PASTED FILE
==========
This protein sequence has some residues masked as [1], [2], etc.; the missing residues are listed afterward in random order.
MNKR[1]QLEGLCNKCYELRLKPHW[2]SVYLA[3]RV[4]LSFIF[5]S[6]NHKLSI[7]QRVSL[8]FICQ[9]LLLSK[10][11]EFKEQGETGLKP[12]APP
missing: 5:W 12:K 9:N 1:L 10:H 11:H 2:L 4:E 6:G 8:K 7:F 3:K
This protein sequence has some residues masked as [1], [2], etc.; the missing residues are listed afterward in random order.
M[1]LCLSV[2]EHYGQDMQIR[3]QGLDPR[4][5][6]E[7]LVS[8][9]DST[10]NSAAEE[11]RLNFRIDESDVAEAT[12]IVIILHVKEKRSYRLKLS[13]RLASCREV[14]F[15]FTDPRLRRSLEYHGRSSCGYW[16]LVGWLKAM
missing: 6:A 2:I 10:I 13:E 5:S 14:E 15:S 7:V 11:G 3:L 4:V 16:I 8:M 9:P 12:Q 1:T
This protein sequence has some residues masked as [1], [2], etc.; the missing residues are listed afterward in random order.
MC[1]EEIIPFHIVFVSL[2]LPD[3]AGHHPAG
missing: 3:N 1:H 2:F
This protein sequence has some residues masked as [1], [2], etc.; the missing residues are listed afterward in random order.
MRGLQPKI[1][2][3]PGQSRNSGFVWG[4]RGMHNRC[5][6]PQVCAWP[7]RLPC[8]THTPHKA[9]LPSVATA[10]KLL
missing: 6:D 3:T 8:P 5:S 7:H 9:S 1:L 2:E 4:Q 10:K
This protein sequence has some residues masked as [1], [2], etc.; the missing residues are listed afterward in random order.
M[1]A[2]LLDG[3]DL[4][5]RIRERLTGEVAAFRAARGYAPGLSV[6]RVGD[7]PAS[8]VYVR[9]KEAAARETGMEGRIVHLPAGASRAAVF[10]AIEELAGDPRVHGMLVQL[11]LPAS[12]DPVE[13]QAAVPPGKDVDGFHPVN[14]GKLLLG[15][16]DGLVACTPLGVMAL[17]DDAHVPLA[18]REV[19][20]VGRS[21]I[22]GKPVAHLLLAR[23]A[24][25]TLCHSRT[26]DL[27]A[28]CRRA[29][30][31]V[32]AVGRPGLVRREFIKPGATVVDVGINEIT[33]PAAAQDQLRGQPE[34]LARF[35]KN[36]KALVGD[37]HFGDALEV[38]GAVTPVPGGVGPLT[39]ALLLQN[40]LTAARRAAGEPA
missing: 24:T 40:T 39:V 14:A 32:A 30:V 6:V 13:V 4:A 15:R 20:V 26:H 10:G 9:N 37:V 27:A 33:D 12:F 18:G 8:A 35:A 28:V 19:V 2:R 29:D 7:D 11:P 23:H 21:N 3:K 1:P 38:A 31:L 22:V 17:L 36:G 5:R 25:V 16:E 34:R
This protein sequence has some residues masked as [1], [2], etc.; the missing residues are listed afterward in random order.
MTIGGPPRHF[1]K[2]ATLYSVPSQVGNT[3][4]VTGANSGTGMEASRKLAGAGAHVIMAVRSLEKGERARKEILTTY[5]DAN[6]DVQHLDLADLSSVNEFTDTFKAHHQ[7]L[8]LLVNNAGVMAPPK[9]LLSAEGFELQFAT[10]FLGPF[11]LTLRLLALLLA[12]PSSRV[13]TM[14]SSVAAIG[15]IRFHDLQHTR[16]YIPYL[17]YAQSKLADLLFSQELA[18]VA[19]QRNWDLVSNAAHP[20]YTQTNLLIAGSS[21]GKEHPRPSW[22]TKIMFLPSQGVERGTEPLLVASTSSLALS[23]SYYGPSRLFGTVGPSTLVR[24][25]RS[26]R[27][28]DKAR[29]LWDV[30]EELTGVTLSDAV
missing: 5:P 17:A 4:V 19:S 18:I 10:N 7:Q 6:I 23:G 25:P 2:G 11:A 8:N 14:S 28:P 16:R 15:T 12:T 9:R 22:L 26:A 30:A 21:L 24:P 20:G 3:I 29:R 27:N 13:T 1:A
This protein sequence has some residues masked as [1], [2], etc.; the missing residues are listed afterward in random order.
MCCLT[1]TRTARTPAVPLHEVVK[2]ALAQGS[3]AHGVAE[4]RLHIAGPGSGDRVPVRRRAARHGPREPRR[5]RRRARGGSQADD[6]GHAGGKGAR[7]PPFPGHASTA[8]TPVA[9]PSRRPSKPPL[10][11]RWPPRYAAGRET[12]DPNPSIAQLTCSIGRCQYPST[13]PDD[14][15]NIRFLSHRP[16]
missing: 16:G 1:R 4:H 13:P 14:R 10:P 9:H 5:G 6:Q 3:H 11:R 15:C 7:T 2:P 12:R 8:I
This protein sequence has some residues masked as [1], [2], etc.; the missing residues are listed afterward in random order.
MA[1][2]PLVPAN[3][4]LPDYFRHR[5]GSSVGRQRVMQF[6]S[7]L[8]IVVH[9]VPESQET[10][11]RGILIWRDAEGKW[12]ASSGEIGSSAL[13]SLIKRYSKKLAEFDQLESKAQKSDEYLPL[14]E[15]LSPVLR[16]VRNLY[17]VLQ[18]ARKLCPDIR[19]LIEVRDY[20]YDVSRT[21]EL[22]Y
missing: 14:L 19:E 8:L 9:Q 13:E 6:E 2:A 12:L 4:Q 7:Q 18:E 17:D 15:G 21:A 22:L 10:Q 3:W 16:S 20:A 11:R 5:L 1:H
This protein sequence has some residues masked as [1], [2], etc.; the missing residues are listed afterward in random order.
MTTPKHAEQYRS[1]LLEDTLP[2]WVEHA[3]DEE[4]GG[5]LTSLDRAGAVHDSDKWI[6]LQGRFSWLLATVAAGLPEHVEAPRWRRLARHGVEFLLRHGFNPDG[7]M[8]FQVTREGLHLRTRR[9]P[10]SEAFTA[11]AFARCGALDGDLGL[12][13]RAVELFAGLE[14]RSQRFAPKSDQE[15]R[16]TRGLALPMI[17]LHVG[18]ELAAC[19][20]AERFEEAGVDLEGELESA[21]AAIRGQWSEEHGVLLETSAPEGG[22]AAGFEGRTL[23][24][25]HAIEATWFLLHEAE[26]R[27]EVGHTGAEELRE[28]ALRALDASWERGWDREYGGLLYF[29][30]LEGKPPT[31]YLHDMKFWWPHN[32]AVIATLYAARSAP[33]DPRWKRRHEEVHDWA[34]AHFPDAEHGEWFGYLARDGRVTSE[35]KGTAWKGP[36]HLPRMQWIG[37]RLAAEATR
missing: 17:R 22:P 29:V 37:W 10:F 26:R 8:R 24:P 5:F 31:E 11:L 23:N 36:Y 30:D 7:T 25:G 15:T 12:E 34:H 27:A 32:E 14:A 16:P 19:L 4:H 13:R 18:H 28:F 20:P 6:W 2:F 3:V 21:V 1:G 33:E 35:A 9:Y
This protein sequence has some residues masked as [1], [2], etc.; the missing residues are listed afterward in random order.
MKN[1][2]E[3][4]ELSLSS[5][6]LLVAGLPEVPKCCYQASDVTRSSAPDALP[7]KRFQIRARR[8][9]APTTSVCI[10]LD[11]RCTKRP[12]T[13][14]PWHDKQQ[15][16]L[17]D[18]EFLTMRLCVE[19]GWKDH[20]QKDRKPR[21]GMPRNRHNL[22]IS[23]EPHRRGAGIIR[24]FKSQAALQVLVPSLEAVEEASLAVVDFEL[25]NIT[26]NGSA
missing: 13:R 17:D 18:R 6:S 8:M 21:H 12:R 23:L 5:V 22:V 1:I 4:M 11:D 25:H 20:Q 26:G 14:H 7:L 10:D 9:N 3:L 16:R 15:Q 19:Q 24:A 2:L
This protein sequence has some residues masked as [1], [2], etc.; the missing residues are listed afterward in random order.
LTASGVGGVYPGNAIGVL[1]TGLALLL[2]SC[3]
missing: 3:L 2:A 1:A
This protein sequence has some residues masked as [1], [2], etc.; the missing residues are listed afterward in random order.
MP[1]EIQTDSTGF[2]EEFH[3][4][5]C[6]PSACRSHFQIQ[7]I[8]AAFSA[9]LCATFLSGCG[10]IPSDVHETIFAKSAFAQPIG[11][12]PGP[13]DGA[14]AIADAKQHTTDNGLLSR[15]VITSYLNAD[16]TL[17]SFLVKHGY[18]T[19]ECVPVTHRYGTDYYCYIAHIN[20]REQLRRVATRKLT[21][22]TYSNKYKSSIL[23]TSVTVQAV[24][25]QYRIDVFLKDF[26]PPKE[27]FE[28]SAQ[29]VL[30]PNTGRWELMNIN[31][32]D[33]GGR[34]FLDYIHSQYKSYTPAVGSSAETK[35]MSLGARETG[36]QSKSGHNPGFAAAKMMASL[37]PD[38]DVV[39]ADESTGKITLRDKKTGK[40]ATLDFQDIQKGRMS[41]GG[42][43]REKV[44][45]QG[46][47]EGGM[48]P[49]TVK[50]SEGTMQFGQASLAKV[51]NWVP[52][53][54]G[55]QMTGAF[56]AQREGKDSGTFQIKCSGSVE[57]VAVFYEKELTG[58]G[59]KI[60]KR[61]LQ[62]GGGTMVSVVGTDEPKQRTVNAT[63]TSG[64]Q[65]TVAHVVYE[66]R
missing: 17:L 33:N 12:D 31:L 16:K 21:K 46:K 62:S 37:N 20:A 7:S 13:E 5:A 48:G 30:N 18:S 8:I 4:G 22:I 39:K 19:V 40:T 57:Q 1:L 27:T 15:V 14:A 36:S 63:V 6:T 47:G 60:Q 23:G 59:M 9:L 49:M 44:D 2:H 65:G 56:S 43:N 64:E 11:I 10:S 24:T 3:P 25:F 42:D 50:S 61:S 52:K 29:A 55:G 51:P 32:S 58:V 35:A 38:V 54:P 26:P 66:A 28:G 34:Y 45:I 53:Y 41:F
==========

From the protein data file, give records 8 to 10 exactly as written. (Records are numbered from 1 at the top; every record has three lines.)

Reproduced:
This protein sequence has some residues masked as [1], [2], etc.; the missing residues are listed afterward in random order.
MA[1][2]PLVPAN[3][4]LPDYFRHR[5]GSSVGRQRVMQF[6]S[7]L[8]IVVH[9]VPESQET[10][11]RGILIWRDAEGKW[12]ASSGEIGSSAL[13]SLIKRYSKKLAEFDQLESKAQKSDEYLPL[14]E[15]LSPVLR[16]VRNLY[17]VLQ[18]ARKLCPDIR[19]LIEVRDY[20]YDVSRT[21]EL[22]Y
missing: 14:L 19:E 8:L 9:Q 13:E 6:E 2:A 12:L 4:Q 7:Q 18:E 17:D 15:G 21:A 22:L 10:Q 3:W 16:S 20:A 11:R 5:L 1:H
This protein sequence has some residues masked as [1], [2], etc.; the missing residues are listed afterward in random order.
MTTPKHAEQYRS[1]LLEDTLP[2]WVEHA[3]DEE[4]GG[5]LTSLDRAGAVHDSDKWI[6]LQGRFSWLLATVAAGLPEHVEAPRWRRLARHGVEFLLRHGFNPDG[7]M[8]FQVTREGLHLRTRR[9]P[10]SEAFTA[11]AFARCGALDGDLGL[12][13]RAVELFAGLE[14]RSQRFAPKSDQE[15]R[16]TRGLALPMI[17]LHVG[18]ELAAC[19][20]AERFEEAGVDLEGELESA[21]AAIRGQWSEEHGVLLETSAPEGG[22]AAGFEGRTL[23][24][25]HAIEATWFLLHEAE[26]R[27]EVGHTGAEELRE[28]ALRALDASWERGWDREYGGLLYF[29][30]LEGKPPT[31]YLHDMKFWWPHN[32]AVIATLYAARSAP[33]DPRWKRRHEEVHDWA[34]AHFPDAEHGEWFGYLARDGRVTSE[35]KGTAWKGP[36]HLPRMQWIG[37]RLAAEATR
missing: 17:R 22:P 29:V 37:W 10:F 26:R 8:R 24:P 5:F 31:E 11:L 23:N 36:Y 30:D 7:T 25:G 15:T 12:E 34:H 27:A 32:E 14:A 16:P 19:L 4:H 13:R 18:H 28:F 20:P 6:W 2:F 3:V 21:V 1:G 33:E 35:A 9:Y
This protein sequence has some residues masked as [1], [2], etc.; the missing residues are listed afterward in random order.
MKN[1][2]E[3][4]ELSLSS[5][6]LLVAGLPEVPKCCYQASDVTRSSAPDALP[7]KRFQIRARR[8][9]APTTSVCI[10]LD[11]RCTKRP[12]T[13][14]PWHDKQQ[15][16]L[17]D[18]EFLTMRLCVE[19]GWKDH[20]QKDRKPR[21]GMPRNRHNL[22]IS[23]EPHRRGAGIIR[24]FKSQAALQVLVPSLEAVEEASLAVVDFEL[25]NIT[26]NGSA
missing: 13:R 17:D 18:R 6:S 8:M 21:H 12:R 23:L 5:V 22:V 1:I 4:M 11:D 25:H 20:Q 26:G 14:H 7:L 10:D 9:N 3:L 16:R 15:Q 19:Q 24:A 2:L